What to take camping: our essential guide
With months of lockdown behind us, this year’s camping season looks set to be an extra special one. After all, if you’re looking for Covid-safe self-sufficiency, gorgeous surroundings and a hint of adventure, a camping staycation fits the bill perfectly.
So what do I need for my camping trip? Are there any special rules for this year that I need to know about? Whether this is your first holiday under canvas or you’re a seasoned camper who’s a little rusty on the prep front, here’s our camping essentials guide for 2021.
What to take camping: Our camping essentials
From USB-compatible kettles to teppanyaki grills, frequent campers tend to have their own favourite items of equipment. For tips on tried-and-tested pieces of kit, be sure to check out our expert gadget recommendations.
But what about the camping essentials? We know that for some of you, this is your first-ever holiday in a tent. Also, all campers need to bear in mind that some sites could be operating with limited facilities available, even as we go well into the summer. We’ve factored this in with our recommendations for this year…
It takes time, practice and often more than one person to pitch a traditional pole tent. So, especially if you’re a camping novice, we would recommend giving serious thought to an inflatable tent. Even for large, family models, these tents take no longer than a few minutes to set up, and one person can do it on their own.
For experienced campers who have had bad experiences with inflatables in the past, it’s worth taking a fresh look at the market. The latest models from the likes of Outwell, Kampa and Vango are a lot more robust than you might have been led to believe!
Good news: a night in a tent definitely does not have to mean sacrificing a good night’s sleep.
Get the foundations right with a compact, self-inflating mattress from the likes of Berghaus or Eurohike. For your actual sleeping bag, pay attention to the season rating. Unless it’s a winter trip, most people find that a ‘Two Season’ or ‘Three Season’ bag is ideal for UK summer camping.
Campsites are now allowed to open up their facilities, including hygiene blocks. However, the guidance site owners are implementing are steps towards enhanced cleaning and increased distance between users. This could mean less capacity and a longer wait. In fact, especially at smaller, basic sites, some facilities might remain completely closed for the time being.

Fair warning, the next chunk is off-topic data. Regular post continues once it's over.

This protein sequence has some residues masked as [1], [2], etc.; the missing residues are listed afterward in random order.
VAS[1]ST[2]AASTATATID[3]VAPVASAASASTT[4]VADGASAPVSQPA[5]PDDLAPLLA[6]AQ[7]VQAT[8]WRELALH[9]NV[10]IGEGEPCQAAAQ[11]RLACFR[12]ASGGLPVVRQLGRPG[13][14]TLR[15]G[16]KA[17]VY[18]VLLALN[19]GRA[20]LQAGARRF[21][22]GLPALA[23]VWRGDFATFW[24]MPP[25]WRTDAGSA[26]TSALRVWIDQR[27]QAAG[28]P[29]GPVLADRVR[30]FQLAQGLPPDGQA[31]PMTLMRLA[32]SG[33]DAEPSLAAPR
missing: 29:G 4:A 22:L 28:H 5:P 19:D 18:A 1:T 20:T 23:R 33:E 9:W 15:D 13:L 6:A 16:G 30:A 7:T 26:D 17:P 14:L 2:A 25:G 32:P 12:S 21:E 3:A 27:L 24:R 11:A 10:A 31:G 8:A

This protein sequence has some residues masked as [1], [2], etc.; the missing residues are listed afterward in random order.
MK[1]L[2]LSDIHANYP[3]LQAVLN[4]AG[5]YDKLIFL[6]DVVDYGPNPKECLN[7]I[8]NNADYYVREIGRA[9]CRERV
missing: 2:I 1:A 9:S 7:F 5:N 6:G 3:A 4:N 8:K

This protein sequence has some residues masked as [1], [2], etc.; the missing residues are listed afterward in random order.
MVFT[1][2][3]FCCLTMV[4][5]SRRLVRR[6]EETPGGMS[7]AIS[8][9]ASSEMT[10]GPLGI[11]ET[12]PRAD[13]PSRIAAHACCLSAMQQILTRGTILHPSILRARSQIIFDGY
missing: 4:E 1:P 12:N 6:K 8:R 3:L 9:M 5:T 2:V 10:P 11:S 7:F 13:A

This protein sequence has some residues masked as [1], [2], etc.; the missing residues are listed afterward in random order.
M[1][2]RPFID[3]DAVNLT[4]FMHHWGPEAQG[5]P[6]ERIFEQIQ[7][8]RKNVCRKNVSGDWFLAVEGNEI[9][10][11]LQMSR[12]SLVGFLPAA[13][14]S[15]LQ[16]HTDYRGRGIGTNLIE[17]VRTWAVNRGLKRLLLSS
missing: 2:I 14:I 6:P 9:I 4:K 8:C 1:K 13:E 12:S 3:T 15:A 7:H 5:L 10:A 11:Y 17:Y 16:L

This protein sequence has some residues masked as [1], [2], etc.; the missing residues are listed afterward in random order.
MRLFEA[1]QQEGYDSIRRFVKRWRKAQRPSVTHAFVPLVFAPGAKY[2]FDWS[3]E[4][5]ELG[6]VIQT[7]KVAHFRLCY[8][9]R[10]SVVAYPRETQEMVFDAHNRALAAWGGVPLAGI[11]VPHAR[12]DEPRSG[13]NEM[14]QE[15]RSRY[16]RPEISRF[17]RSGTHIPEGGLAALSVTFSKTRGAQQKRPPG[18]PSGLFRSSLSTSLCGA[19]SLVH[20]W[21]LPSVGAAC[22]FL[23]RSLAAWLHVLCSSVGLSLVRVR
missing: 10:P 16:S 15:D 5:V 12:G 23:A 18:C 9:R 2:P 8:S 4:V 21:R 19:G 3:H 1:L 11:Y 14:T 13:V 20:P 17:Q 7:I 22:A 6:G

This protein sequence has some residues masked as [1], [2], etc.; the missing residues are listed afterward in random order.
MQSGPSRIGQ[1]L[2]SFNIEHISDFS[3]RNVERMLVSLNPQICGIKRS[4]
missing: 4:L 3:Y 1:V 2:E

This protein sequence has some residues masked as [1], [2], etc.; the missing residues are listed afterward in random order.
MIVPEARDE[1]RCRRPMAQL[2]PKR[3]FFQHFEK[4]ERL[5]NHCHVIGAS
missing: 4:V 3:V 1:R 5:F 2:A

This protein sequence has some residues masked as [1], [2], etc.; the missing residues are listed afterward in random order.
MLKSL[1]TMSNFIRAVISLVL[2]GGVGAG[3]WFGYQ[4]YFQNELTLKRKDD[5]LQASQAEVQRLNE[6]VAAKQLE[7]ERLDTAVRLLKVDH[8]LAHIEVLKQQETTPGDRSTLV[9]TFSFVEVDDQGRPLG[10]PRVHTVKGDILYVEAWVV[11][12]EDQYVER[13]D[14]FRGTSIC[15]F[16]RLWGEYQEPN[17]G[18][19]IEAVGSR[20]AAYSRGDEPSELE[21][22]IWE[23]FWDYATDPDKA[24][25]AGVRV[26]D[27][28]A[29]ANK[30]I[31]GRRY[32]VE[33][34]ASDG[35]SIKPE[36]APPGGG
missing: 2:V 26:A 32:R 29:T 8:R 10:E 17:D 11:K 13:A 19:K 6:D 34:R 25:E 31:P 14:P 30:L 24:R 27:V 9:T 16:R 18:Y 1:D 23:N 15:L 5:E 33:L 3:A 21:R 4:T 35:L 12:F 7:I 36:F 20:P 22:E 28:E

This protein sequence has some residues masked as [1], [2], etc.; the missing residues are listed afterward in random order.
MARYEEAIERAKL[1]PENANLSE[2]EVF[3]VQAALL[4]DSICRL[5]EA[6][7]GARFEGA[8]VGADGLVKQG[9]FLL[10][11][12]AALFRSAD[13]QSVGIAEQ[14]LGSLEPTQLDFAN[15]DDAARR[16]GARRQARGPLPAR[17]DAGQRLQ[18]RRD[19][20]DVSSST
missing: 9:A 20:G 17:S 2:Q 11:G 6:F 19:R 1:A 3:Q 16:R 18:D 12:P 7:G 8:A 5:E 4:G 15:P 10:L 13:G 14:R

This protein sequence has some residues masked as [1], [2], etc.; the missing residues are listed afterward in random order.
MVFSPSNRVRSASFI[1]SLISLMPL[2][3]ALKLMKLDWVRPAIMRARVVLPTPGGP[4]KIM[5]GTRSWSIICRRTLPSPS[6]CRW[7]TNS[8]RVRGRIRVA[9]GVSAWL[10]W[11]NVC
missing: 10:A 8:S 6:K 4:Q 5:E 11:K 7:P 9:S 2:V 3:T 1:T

Trying to be as self-sufficient as possible makes sense. For a loo, the Thetford Porta Potti range is popular with campers, with Camco and Dometic also offering convenient, hygienic models. Prices start at around £50-£60. You’ll also need a toilet tent, which you can generally pick up for around £20.
For a warm (as opposed to ‘piping hot’) shower, solar-powered portable shower kits can be obtained for around £50.
Don’t forget to bring a couple of buckets or jerry cans, too.
Camping post lockdown
Campsites and other types of holiday accommodation are now open throughout the UK. However, some rules still apply, especially for camping trips involving two or more households. Here’s a general UK overview, although you should check the specific rules in place just before you travel:
Six people from multiple households or any number from two households can stay together. It is advised not to travel into or out of designated Covid hotspots.
At present, you can only share holiday accommodation with people in your household or extended household.
Most of Scotland is in Covid protection level two, which means campsites are open, and six people from up to three households can share self-catering accommodation (including tents). Check which Covid protection level applies to your destination before travelling.
All holiday accommodation can now open, and up to six people from two households can stay together overnight (children aged 12 and under are not counted in the six).
Bookings and Wild Camping
Staycations are going to be very popular this year, but sites will still need to increase the spacing between pitches to be in line with social distancing guidelines. With this in mind, try and book your camping trip well in advance to avoid disappointment.
So if the campsite you wanted is full, what’s to stop you from pitching up pretty much anywhere? Wild camping – i.e. camping without the permission of the landowner – is technically illegal in most of England, Wales and Northern Ireland. In Scotland, it is generally allowed, but you’ll need to check for any rules in place in specific areas. If you are looking for a wilder, basic form of camping, it’s worth checking out nearlywildcamping.org, a network of secluded locations willing to host campers.
As our guide, 6 reasons why you need insurance for camping highlights, a good insurance policy is just what you need for peace of mind and to keep you, your family and your gear protected.
This year especially, most of us are in the mood for multiple camping adventures. But did you know that you can get an all-year specialist camping cover for as little as £16? Take a closer look at Shield Camping Insurance to find out more and make sure you secure the essential protection before your trip.
Ready for your next camping trip? Make sure you have your camping essentials ready, your camping insurance secured and a thorough understanding of what camping post lockdown looks like.